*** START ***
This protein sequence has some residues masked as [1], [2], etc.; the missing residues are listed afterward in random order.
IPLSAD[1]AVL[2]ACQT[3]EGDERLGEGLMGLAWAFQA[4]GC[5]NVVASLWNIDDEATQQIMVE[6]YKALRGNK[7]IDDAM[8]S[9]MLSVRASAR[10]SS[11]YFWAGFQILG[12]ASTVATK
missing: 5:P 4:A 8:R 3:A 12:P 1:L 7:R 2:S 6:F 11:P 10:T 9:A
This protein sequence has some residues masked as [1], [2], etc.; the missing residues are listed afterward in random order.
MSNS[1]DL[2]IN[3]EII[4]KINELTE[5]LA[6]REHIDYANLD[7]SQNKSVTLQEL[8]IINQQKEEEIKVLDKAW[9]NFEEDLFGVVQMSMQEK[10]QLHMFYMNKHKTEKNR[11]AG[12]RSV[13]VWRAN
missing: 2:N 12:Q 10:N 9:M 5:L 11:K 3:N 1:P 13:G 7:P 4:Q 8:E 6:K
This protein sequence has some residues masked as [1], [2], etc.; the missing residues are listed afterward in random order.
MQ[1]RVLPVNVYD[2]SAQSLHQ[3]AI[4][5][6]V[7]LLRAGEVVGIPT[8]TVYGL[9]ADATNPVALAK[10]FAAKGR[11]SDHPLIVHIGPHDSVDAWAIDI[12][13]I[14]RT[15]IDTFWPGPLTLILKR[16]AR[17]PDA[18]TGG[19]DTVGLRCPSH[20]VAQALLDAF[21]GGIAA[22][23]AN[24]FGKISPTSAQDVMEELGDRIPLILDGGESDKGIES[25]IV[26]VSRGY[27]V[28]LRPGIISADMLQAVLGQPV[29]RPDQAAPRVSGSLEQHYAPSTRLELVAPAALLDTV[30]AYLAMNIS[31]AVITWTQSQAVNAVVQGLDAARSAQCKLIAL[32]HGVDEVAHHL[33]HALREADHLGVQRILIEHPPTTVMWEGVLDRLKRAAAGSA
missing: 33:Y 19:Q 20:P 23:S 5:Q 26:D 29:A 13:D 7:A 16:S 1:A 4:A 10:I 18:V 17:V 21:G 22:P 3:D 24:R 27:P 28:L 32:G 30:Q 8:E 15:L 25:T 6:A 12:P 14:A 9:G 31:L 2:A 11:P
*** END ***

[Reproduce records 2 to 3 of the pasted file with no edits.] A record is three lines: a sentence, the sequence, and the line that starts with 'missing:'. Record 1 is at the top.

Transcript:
This protein sequence has some residues masked as [1], [2], etc.; the missing residues are listed afterward in random order.
MSNS[1]DL[2]IN[3]EII[4]KINELTE[5]LA[6]REHIDYANLD[7]SQNKSVTLQEL[8]IINQQKEEEIKVLDKAW[9]NFEEDLFGVVQMSMQEK[10]QLHMFYMNKHKTEKNR[11]AG[12]RSV[13]VWRAN
missing: 2:N 12:Q 10:N 9:M 5:L 11:K 3:N 1:P 13:G 7:P 4:Q 8:E 6:K
This protein sequence has some residues masked as [1], [2], etc.; the missing residues are listed afterward in random order.
MQ[1]RVLPVNVYD[2]SAQSLHQ[3]AI[4][5][6]V[7]LLRAGEVVGIPT[8]TVYGL[9]ADATNPVALAK[10]FAAKGR[11]SDHPLIVHIGPHDSVDAWAIDI[12][13]I[14]RT[15]IDTFWPGPLTLILKR[16]AR[17]PDA[18]TGG[19]DTVGLRCPSH[20]VAQALLDAF[21]GGIAA[22][23]AN[24]FGKISPTSAQDVMEELGDRIPLILDGGESDKGIES[25]IV[26]VSRGY[27]V[28]LRPGIISADMLQAVLGQPV[29]RPDQAAPRVSGSLEQHYAPSTRLELVAPAALLDTV[30]AYLAMNIS[31]AVITWTQSQAVNAVVQGLDAARSAQCKLIAL[32]HGVDEVAHHL[33]HALREADHLGVQRILIEHPPTTVMWEGVLDRLKRAAAGSA
missing: 33:Y 19:Q 20:P 23:S 5:Q 26:D 29:A 13:D 7:A 16:S 1:A 4:A 10:I 18:V 17:V 21:G 22:P 3:D 24:R 27:P 28:L 32:G 30:Q 8:E 15:L 25:T 6:A 12:P 14:A 9:G 31:L 2:A 11:P